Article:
You shouldn’t have to give up comfort or spend a lot to keep your house at a refreshing temp during the summer.
But what is the best setting, exactly? We go over recommendations from energy experts so you can find the best setting for your house.
Here’s what we advise for the most energy-efficient setting for air conditioning in Safford.
Recommended Thermostat Settings for Summer
Most families find setting the thermostat at 72-73 degrees is ideal. However, if there’s a big difference between your indoor and exterior temperatures, your cooling bills will be larger.
These are our suggestions based on the U.S. Department of Energy (DOE) and ENERGY STAR®.
While at home: 78 degrees. While that appears hot, there are approaches you can keep your residence refreshing without having the air conditioner on constantly.
Keeping windows and blinds closed during the day keeps cool air where it belongs—inside. Some window solutions, such as honeycomb shades or plantation shutters, are made to offer added insulation and enhanced energy conservation.
If you have ceiling fans in your residence, the DOE says you can raise thermostat settings about 4 degrees hotter without giving up comfort. That’s because they cool with a windchill effect. Because they cool people, not spaces, turn them off when you move from a room.
If 78 degrees still feels too uncomfortable initially, try doing an experiment for a week or so. Get started by upping your setting to 78 degrees while you’re at your residence. Then, gradually decrease it while adhering to the ideas above. You may be amazed at how comfortable you feel at a warmer temperature setting.
While away: 88 degrees. There’s no reason to keep the AC running all day while your home is vacant. Switching the setting 7¬¬–10 degrees hotter can save you as much as 5–15% on your cooling expenses, according to the DOE.
When you come home, don’t be tempted to switch your thermostat under 78 to cool your residence more rapidly. This isn’t useful and usually produces a higher electricity cost.
A programmable thermostat is a good method to keep your temp under control, but it requires setting programs. If you don’t utilize programs, you might forget to raise the set temperature when you take off.
If you need a convenient fix, think over buying a smart thermostat. This thermostat connects with your phone, so it knows when you’re at home and when you’re out. Then it automatically adjusts temperature settings for the best savings. How much exactly? About $180 annually on heating and cooling, according to ENERGY STAR.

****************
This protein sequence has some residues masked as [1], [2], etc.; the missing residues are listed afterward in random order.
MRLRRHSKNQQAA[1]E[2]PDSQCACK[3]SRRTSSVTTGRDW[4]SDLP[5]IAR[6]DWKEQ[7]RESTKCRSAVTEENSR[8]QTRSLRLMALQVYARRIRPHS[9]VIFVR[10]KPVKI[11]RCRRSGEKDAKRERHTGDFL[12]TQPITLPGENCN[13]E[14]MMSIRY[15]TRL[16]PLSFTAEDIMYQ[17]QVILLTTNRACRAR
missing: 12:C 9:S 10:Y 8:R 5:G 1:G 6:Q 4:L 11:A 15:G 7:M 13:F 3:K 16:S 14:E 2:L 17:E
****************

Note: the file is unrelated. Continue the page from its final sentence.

Another perk of using a smart thermostat? You can use your phone to watch and regulate temperature settings from just about anywhere.
While sleeping: Around 70 degrees. While ENERGY STAR recommends 82 degrees, that could be unpleasant for many families. Most people sleep better when their bedroom is chilled, so that’s why the National Sleep Foundation advises 60–67 degrees. But that could be too chilly, due to your PJ and blanket preference.
We suggest following a comparable test over a week, putting your temp higher and gradually decreasing it to find the best setting for your family. On pleasant nights, you may discover keeping windows open at night and relying on a ceiling fan is a preferable solution than running the air conditioning.
More Approaches to Conserve Energy This Summer
There are additional methods you can conserve money on cooling bills throughout warm weather.
- Buy an energy-efficient air conditioning system. Central air conditioners only are effective for about 12–15 years and get less efficient as they get older. An updated air conditioner can keep your home comfier while keeping electrical expenses small.
- Schedule annual air conditioner tune-ups. Annual air conditioner maintenance keeps your unit running smoothly and might help it work more efficiently. It might also help lengthen its life cycle, since it enables pros to find little issues before they lead to a major meltdown.
- Replace air filters often. Use manufacturer instructions for replacing your air filter. A clogged filter can cause your system to short cycle, or run too frequently, and raise your energy expenses.
- Inspect attic insulation levels. Nearly 90% of residences in the United States don’t have enough insulation, according to the Insulation Institute. Many southern climates need 13–14” of attic insulation, while northern climates should have 16–18”.
- Have your ductwork checked. Ductwork that has loosened as it’s aged can let conditioned air into your attic, walls or crawl space. This can lead to major comfort troubles in your home, such as hot and cold spots.
- Seal openings, doors and windows. Keep muggy air where it should be by closing cracks. You can also caulk or weather strip doors to keep more cool air inside.
Use Less Energy During Warm Weather with B&D Air Conditioning
If you are looking to save more energy during hot weather, our B&D Air Conditioning pros can help. Get in touch with us at 928-432-6018 or contact us online for additional details about our energy-conserving cooling options.